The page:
I shattered recently.
And by shattered, I mean that my self-confidence and belief in my own riding abilities shattered. For as much as I have spoken here (and elsewhere) about overcoming fear in the saddle and pushing back fear thresholds — I am presently living it.
As with anything else in life, be it a relationship or a skill set in the corporate world, there is an account that is either being put into or drawn from.
In my case, my riding account become overdrawn within a period of 24 hours.
I had one ride where I didn’t feel fully emotionally (or physically) secure, followed the next day on a different horse I didn’t feel confident on.
That was it. That was all it took to shut the party down for me. With fear of getting hurt being greater than my love of riding, I dismounted and haven’t mounted since.
During this time, I haven’t quit horses or left the horse world– not by a long shot. Rather, I am playing the long game with my riding, by taking a step back and re-building my mental and physical foundation for being in the saddle by doing the following:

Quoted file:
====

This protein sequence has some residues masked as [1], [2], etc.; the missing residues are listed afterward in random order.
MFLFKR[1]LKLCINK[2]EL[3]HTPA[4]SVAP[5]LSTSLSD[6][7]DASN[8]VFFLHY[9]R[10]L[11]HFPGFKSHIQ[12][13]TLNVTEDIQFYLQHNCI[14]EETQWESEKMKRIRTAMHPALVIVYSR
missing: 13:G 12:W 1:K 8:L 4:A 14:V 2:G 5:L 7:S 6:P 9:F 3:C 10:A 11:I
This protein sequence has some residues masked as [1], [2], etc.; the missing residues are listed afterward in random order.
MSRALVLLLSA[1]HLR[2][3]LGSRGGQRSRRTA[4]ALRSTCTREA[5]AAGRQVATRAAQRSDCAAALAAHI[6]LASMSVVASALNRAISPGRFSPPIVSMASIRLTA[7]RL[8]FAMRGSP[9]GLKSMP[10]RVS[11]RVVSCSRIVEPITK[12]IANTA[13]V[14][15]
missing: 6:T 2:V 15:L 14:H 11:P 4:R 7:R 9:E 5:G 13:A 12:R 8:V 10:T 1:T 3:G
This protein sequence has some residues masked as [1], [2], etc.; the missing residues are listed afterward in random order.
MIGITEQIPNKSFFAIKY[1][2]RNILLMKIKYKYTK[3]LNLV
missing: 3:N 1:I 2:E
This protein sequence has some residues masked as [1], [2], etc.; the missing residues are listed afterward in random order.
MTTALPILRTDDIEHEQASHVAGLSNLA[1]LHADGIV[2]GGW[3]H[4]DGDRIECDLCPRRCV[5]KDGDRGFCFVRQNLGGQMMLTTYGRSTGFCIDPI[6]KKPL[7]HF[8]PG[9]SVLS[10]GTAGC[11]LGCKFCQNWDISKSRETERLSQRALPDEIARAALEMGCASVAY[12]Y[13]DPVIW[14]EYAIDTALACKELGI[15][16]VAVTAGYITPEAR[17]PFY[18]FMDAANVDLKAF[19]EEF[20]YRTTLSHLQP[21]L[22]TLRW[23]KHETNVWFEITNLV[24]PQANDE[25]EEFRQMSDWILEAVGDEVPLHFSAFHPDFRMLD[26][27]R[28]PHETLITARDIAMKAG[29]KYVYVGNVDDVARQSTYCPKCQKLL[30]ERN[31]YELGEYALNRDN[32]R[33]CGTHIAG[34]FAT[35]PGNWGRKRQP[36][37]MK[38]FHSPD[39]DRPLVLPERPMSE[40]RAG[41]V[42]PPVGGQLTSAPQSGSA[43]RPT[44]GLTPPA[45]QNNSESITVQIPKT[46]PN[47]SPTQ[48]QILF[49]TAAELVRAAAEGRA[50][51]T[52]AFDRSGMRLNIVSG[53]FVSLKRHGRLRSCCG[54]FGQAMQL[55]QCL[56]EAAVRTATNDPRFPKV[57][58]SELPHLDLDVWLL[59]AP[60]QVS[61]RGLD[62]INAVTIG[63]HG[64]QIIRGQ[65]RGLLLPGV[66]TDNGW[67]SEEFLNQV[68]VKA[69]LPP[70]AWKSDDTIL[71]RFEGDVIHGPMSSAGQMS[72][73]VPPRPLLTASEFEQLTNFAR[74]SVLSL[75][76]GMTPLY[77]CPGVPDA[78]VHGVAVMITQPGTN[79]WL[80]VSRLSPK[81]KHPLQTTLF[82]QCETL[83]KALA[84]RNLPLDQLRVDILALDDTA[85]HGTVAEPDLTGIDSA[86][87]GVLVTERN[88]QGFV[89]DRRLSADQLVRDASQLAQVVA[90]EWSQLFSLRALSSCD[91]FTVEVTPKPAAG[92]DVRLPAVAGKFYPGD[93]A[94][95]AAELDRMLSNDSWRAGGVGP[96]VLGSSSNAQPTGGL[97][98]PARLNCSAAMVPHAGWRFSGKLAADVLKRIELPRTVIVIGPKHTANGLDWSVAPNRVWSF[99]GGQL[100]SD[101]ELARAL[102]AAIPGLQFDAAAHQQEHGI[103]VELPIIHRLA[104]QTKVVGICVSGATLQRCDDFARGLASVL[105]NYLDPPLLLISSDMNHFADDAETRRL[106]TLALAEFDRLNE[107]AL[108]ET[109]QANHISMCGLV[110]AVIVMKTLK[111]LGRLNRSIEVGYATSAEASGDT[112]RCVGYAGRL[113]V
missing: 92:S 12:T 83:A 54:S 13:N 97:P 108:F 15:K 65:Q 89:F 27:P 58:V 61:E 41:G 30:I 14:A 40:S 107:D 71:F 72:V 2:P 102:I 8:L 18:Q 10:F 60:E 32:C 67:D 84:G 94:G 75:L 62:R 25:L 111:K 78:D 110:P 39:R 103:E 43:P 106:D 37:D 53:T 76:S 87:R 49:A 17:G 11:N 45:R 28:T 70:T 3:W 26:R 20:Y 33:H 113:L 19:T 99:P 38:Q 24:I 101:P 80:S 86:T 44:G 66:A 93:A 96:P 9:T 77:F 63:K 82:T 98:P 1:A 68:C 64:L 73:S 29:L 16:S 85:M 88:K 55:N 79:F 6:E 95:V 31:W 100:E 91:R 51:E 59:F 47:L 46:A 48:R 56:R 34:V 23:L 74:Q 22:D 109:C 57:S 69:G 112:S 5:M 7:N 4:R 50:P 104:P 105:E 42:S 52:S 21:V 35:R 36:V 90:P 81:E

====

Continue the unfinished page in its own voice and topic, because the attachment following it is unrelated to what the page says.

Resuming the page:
- I sought out a therapist. In this case, I specifically sought out one that was NLP-certified to help me work through subconscious fears that are hijacking my riding.
- I gave myself permission NOT to ride and to feel into whatever emotions came up rather than repress them.
- I allowed myself to dream new dreams. For many of us driven-equestrian types, it can be easy to push through and do whatever needs to be done — for the horse(s) each day and to bring us closer to our goals. Instead of continuing down that path, I spent time journaling around “What am I holding onto that is preventing me from being open and curious about something greater than I could possibly imagine?” and “What am I missing out on because I expect things to be a certain way?”
- Staying in shape through yoga, pilates and walking several miles up hills every day. I’m also continuing to see my chiropractor and massage therapist to stay in good physical shape during this time.
How are you playing the long game with your riding? Are there areas you are neglecting where you are playing a short game rather than a long one?